When your child officially transitions into their teen years, one of the challenges parents face is making sure the bedroom evolves accordingly. Your child will likely want to express themselves with their bedroom decor, but you of course need to be able to do this within a reasonable budget. Strike the balance between functionality and personality with our teen bedroom decorating ideas, curated with the help of Australia’s leading home design experts.
A suitable bed
As your child grows, they’re going to need a bigger bed to accommodate them. At the very least, you need to upgrade your teen’s bed from a single to a double bed. If you’re worried a bigger bed might cut into your storage space, opt for a bed with trundles or drawers underneath it. This gives them plenty of space to stretch out and kick back, while also having discrete storage space underneath their bed for all their favourite belongings. Quality sleep also becomes more important than ever in the teen years, so make sure to invest in a quality memory foam mattress.
Create a moodboard together
Rebecca Lloyd-Jones from h.edit suggests getting an idea of your teen’s style before redecorating:
“Set up a shared Pinterest Board where you can both ‘pin’ decor you like which makes it easier to make compromises and ‘see’ their vision. Your teen will feel like their style surrounds them and you’ll save money and drama!”
By pinning images together, you can be sure you truly understand what your teen wants.
Get the basics right
Many of us decorate our children’s rooms in bright colours to create a cute and lively atmosphere. As our teens enter their teen years, however, they need their space to be less stimulating. Courtney Younie from Allure Property Styling suggests to keep things basic:
“When it comes to colours, neutral bases are great, but pops of colour are what make pre-teen and teen spaces unique. Some colours can be overstimulating, so stick to calming colours like blues and green, which can help with concentration. If you’re keen to decorate the walls, search for low-cost picture frames and boards that you can display artwork and tasks, which can be easily changed as often as required.”
By choosing neutral paints and furniture colours, your child will be able to add any posters or accessories they like.
Make it multipurpose
Unlike for younger children, your teenager’s bedroom is not just a place to sleep. It needs to be their haven, a place to study, and a social hub to hang out with their friends. The best way to do this is to pick some multifunctional pieces, such as a loft bed with a desk underneath, a bean bag, or a futon with hidden storage. This allows your teen’s bedroom to be highly functional and easily adapted to whatever they need.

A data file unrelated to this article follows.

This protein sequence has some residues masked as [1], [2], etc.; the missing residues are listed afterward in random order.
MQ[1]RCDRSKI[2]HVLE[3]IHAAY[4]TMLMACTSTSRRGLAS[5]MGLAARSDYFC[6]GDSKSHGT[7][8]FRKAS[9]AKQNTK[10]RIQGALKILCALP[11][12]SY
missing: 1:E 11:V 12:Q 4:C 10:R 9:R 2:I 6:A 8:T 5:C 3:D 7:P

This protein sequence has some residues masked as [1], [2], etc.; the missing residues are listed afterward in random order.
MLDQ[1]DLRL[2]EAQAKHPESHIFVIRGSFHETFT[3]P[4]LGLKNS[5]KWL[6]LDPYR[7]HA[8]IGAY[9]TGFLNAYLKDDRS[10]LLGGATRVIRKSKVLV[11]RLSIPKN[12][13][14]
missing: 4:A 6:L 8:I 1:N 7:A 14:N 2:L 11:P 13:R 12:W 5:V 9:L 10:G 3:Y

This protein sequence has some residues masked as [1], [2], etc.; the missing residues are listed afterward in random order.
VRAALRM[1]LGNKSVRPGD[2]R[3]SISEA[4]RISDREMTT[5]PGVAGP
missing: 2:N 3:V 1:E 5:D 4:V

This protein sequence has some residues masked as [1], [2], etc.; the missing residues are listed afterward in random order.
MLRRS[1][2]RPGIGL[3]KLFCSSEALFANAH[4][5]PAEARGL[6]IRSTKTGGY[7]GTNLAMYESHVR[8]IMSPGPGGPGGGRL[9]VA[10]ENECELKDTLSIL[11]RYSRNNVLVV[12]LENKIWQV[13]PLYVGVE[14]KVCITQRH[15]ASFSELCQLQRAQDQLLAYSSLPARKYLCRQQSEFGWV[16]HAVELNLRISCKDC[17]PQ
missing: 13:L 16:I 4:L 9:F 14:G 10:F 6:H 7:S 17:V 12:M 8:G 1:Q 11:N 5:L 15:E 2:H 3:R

Add fuss-free flair
A fantastic way to add personality to a room is to apply temporary wallpaper. Julia Hill from Luxe Walls let us know why temporary wallpaper is perfect for teenagers in particular:
“When decorating a teenager’s retreat form and function need to be top of mind. You need a bed, desk, wardrobe and a bedside table – but how do you create a feel in the room? Wallpaper allows teenagers to individualise their space and make their room their own. Luxe Walls is the leader of custom printed, removable, self adhesive wallpaper. With access to over 100 million images, teenagers have a wide choice of imagery to choose from. With removable wallpaper, when the look no longer suits, it can easily be removed.”
Your teen’s tastes are sure to change over the years, so a fun temporary wallpaper design can add tonnes of impact to their room while being easy to swap out should they want a different aesthetic.
Make tidying up easy
Teens can be messy, which means you’ll need to help them out with keeping their newly-revamped room clean. Provide them with enough bins and receptacles for clean and dirty clothes so rubbish doesn’t just pile up on the floor. By making it easy for your teen to tidy up, you can also help them work on their independence as it’ll be up to them to take their trash out when it’s full or bring their laundry hamper downstairs. By involving them in the redecorating process, they’ll also want to take ownership over their bedroom, and therefore want to keep it clean and tidy (hopefully!)